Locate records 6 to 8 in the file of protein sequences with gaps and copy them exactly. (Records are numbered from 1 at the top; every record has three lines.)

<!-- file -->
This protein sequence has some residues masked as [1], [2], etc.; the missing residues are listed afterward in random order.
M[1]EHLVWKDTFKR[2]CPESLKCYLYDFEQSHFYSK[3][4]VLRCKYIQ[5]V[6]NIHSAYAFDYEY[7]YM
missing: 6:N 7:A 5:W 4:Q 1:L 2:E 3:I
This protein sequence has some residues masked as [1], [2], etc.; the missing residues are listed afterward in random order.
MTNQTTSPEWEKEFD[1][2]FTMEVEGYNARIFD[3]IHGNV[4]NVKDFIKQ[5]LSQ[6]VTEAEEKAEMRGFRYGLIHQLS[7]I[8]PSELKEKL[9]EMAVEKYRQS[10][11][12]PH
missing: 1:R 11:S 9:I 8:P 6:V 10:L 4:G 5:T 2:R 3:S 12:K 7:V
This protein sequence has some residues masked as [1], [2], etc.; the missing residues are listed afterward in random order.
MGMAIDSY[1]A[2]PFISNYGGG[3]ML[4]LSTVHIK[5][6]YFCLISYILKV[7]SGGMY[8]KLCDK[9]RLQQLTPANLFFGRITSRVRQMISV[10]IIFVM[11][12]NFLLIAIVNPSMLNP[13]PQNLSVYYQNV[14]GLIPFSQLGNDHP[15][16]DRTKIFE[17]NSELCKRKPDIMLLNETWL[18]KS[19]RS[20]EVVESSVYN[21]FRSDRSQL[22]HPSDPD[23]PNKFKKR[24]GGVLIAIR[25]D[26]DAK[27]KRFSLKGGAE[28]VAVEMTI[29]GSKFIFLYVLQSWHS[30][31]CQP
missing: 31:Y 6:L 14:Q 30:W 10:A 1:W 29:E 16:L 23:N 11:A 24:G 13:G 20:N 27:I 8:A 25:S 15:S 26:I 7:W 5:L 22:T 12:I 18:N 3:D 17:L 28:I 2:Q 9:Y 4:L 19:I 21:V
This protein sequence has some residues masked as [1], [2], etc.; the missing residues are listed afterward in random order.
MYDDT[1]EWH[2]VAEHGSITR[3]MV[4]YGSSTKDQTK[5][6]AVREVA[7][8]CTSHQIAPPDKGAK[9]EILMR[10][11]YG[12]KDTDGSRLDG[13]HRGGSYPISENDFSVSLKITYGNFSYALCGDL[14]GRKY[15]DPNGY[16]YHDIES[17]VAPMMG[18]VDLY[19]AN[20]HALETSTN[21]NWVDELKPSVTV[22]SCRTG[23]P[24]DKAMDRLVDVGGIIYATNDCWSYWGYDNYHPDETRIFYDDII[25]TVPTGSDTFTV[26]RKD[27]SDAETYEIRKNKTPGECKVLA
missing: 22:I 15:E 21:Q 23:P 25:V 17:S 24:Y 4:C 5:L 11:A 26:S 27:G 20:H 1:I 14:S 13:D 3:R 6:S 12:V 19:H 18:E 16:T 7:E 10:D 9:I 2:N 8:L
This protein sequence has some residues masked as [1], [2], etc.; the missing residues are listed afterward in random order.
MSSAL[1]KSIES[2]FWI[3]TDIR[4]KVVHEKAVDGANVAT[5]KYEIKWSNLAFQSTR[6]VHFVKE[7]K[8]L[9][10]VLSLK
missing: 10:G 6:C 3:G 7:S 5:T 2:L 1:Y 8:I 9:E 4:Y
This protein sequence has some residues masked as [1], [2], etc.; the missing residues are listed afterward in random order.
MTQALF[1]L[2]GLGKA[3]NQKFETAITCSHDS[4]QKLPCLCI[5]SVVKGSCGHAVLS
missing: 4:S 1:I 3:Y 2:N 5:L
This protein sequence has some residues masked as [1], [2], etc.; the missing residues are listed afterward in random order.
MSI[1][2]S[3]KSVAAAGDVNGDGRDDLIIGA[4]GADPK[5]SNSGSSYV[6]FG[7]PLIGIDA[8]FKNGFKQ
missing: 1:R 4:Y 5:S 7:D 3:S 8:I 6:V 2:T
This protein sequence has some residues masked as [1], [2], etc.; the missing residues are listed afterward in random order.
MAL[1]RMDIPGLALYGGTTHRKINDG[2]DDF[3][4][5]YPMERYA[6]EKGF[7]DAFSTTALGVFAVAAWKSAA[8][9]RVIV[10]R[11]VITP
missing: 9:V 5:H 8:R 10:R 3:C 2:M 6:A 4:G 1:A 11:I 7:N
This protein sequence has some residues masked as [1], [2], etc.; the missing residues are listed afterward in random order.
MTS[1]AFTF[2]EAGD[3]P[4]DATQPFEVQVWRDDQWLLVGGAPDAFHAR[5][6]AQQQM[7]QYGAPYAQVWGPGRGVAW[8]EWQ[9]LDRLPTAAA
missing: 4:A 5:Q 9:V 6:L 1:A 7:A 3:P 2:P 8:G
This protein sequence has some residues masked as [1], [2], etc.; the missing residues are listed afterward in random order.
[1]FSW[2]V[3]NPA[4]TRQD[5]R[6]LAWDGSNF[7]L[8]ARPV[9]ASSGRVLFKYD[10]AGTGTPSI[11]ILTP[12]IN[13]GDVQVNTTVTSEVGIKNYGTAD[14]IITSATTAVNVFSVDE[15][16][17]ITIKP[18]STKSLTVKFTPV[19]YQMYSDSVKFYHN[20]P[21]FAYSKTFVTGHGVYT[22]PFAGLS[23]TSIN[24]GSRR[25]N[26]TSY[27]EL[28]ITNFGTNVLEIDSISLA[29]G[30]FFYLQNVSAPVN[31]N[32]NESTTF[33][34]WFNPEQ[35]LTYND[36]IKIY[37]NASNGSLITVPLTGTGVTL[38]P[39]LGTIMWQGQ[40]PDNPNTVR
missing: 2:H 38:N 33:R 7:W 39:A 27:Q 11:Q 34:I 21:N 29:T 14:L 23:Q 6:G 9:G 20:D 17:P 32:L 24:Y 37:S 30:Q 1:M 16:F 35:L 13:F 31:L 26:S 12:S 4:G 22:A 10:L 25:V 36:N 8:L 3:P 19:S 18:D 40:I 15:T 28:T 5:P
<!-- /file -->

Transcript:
This protein sequence has some residues masked as [1], [2], etc.; the missing residues are listed afterward in random order.
MTQALF[1]L[2]GLGKA[3]NQKFETAITCSHDS[4]QKLPCLCI[5]SVVKGSCGHAVLS
missing: 4:S 1:I 3:Y 2:N 5:L
This protein sequence has some residues masked as [1], [2], etc.; the missing residues are listed afterward in random order.
MSI[1][2]S[3]KSVAAAGDVNGDGRDDLIIGA[4]GADPK[5]SNSGSSYV[6]FG[7]PLIGIDA[8]FKNGFKQ
missing: 1:R 4:Y 5:S 7:D 3:S 8:I 6:V 2:T
This protein sequence has some residues masked as [1], [2], etc.; the missing residues are listed afterward in random order.
MAL[1]RMDIPGLALYGGTTHRKINDG[2]DDF[3][4][5]YPMERYA[6]EKGF[7]DAFSTTALGVFAVAAWKSAA[8][9]RVIV[10]R[11]VITP
missing: 9:V 5:H 8:R 10:R 3:C 2:M 6:A 4:G 1:A 11:I 7:N